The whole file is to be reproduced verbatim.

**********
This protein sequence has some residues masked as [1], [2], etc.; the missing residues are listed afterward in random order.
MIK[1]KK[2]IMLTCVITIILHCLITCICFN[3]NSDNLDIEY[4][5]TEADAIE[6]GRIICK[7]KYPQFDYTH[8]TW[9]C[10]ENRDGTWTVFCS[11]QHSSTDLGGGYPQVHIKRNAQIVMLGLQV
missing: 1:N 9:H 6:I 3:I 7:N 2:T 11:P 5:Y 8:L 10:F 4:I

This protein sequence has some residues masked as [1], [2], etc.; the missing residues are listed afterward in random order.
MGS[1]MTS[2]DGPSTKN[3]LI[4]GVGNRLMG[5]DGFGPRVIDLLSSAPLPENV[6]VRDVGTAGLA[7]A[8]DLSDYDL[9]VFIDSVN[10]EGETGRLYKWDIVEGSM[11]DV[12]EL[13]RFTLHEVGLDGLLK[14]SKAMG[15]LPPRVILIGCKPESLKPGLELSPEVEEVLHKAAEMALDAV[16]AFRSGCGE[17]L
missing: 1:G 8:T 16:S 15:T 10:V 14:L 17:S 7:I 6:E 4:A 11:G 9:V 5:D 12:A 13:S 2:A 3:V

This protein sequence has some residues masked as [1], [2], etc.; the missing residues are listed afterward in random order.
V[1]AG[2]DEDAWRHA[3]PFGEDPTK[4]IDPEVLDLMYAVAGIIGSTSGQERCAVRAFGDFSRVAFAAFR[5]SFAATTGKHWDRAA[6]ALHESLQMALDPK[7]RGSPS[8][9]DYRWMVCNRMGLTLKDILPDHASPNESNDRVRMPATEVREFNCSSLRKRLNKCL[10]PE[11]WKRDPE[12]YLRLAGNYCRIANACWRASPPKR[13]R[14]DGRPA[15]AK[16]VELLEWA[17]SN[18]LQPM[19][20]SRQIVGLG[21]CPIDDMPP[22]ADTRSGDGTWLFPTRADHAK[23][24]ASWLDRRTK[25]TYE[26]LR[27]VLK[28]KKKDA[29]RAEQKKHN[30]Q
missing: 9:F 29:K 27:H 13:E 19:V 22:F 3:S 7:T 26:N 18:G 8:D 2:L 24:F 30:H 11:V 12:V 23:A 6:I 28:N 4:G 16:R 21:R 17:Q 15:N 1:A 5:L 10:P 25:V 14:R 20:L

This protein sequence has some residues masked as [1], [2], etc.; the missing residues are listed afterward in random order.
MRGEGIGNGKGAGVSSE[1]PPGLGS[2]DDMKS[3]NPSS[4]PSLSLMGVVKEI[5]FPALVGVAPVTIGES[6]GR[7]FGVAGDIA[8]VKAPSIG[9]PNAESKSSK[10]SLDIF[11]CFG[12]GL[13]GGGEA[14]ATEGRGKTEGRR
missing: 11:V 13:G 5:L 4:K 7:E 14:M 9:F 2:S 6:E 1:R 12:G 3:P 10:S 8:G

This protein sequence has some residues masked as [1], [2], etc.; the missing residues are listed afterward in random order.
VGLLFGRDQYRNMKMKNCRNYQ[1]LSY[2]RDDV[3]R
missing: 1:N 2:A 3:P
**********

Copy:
This protein sequence has some residues masked as [1], [2], etc.; the missing residues are listed afterward in random order.
MIK[1]KK[2]IMLTCVITIILHCLITCICFN[3]NSDNLDIEY[4][5]TEADAIE[6]GRIICK[7]KYPQFDYTH[8]TW[9]C[10]ENRDGTWTVFCS[11]QHSSTDLGGGYPQVHIKRNAQIVMLGLQV
missing: 1:N 9:H 6:I 3:I 7:N 2:T 11:P 5:Y 8:L 10:F 4:I

This protein sequence has some residues masked as [1], [2], etc.; the missing residues are listed afterward in random order.
MGS[1]MTS[2]DGPSTKN[3]LI[4]GVGNRLMG[5]DGFGPRVIDLLSSAPLPENV[6]VRDVGTAGLA[7]A[8]DLSDYDL[9]VFIDSVN[10]EGETGRLYKWDIVEGSM[11]DV[12]EL[13]RFTLHEVGLDGLLK[14]SKAMG[15]LPPRVILIGCKPESLKPGLELSPEVEEVLHKAAEMALDAV[16]AFRSGCGE[17]L
missing: 1:G 8:T 16:S 15:T 10:V 14:L 17:S 7:I 6:E 4:A 11:G 9:V 5:D 12:A 13:S 2:A 3:V

This protein sequence has some residues masked as [1], [2], etc.; the missing residues are listed afterward in random order.
V[1]AG[2]DEDAWRHA[3]PFGEDPTK[4]IDPEVLDLMYAVAGIIGSTSGQERCAVRAFGDFSRVAFAAFR[5]SFAATTGKHWDRAA[6]ALHESLQMALDPK[7]RGSPS[8][9]DYRWMVCNRMGLTLKDILPDHASPNESNDRVRMPATEVREFNCSSLRKRLNKCL[10]PE[11]WKRDPE[12]YLRLAGNYCRIANACWRASPPKR[13]R[14]DGRPA[15]AK[16]VELLEWA[17]SN[18]LQPM[19][20]SRQIVGLG[21]CPIDDMPP[22]ADTRSGDGTWLFPTRADHAK[23][24]ASWLDRRTK[25]TYE[26]LR[27]VLK[28]KKKDA[29]RAEQKKHN[30]Q
missing: 9:F 29:K 27:H 13:E 19:V 22:F 3:S 7:T 26:N 18:G 8:D 2:L 24:F 30:H 11:V 12:V 23:A 6:I 28:N 4:G 16:R 21:R 17:Q 15:N 1:A 5:L 10:P 25:V 14:R 20:L

This protein sequence has some residues masked as [1], [2], etc.; the missing residues are listed afterward in random order.
MRGEGIGNGKGAGVSSE[1]PPGLGS[2]DDMKS[3]NPSS[4]PSLSLMGVVKEI[5]FPALVGVAPVTIGES[6]GR[7]FGVAGDIA[8]VKAPSIG[9]PNAESKSSK[10]SLDIF[11]CFG[12]GL[13]GGGEA[14]ATEGRGKTEGRR
missing: 11:V 13:G 5:L 4:K 7:E 14:M 9:F 2:S 6:E 1:R 12:G 3:P 10:S 8:G

This protein sequence has some residues masked as [1], [2], etc.; the missing residues are listed afterward in random order.
VGLLFGRDQYRNMKMKNCRNYQ[1]LSY[2]RDDV[3]R
missing: 1:N 2:A 3:P